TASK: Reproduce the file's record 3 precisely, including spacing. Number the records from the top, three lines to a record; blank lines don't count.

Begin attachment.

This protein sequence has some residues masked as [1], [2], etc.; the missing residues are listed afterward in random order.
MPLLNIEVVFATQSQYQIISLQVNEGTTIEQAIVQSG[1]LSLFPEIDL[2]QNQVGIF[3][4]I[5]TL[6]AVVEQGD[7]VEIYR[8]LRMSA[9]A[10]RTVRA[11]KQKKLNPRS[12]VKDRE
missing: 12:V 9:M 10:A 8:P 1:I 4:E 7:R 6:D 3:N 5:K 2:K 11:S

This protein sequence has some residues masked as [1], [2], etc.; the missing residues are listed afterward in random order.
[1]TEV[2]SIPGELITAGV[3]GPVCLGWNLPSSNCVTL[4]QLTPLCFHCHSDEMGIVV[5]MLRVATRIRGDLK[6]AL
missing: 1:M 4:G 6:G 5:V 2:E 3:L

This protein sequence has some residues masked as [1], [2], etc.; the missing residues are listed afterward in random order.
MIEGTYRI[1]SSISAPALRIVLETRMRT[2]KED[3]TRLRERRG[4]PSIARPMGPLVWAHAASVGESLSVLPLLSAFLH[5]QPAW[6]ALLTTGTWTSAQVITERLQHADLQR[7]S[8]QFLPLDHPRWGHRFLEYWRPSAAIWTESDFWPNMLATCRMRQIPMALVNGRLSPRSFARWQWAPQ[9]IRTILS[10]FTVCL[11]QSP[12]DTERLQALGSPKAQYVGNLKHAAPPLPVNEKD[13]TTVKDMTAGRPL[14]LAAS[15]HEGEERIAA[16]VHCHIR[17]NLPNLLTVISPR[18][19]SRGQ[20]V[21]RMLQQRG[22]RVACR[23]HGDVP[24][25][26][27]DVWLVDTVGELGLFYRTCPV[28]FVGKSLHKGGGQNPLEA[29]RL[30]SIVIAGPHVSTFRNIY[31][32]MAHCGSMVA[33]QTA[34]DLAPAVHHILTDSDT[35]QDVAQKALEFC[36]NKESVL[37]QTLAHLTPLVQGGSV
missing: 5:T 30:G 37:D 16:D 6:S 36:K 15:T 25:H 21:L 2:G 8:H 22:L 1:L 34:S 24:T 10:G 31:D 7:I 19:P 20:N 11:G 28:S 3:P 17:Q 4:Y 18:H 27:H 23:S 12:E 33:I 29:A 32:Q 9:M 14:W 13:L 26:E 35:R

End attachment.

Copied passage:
This protein sequence has some residues masked as [1], [2], etc.; the missing residues are listed afterward in random order.
MIEGTYRI[1]SSISAPALRIVLETRMRT[2]KED[3]TRLRERRG[4]PSIARPMGPLVWAHAASVGESLSVLPLLSAFLH[5]QPAW[6]ALLTTGTWTSAQVITERLQHADLQR[7]S[8]QFLPLDHPRWGHRFLEYWRPSAAIWTESDFWPNMLATCRMRQIPMALVNGRLSPRSFARWQWAPQ[9]IRTILS[10]FTVCL[11]QSP[12]DTERLQALGSPKAQYVGNLKHAAPPLPVNEKD[13]TTVKDMTAGRPL[14]LAAS[15]HEGEERIAA[16]VHCHIR[17]NLPNLLTVISPR[18][19]SRGQ[20]V[21]RMLQQRG[22]RVACR[23]HGDVP[24][25][26][27]DVWLVDTVGELGLFYRTCPV[28]FVGKSLHKGGGQNPLEA[29]RL[30]SIVIAGPHVSTFRNIY[31][32]MAHCGSMVA[33]QTA[34]DLAPAVHHILTDSDT[35]QDVAQKALEFC[36]NKESVL[37]QTLAHLTPLVQGGSV
missing: 5:T 30:G 37:D 16:D 6:S 36:K 15:T 25:H 21:L 2:G 8:H 22:L 1:L 34:S 24:T 10:G 31:D 7:I 19:P 20:N 11:G 28:S 3:P 17:Q 4:Y 18:H 27:H 23:S 12:E 33:I 29:A 32:Q 9:M 14:W 13:L 26:E 35:R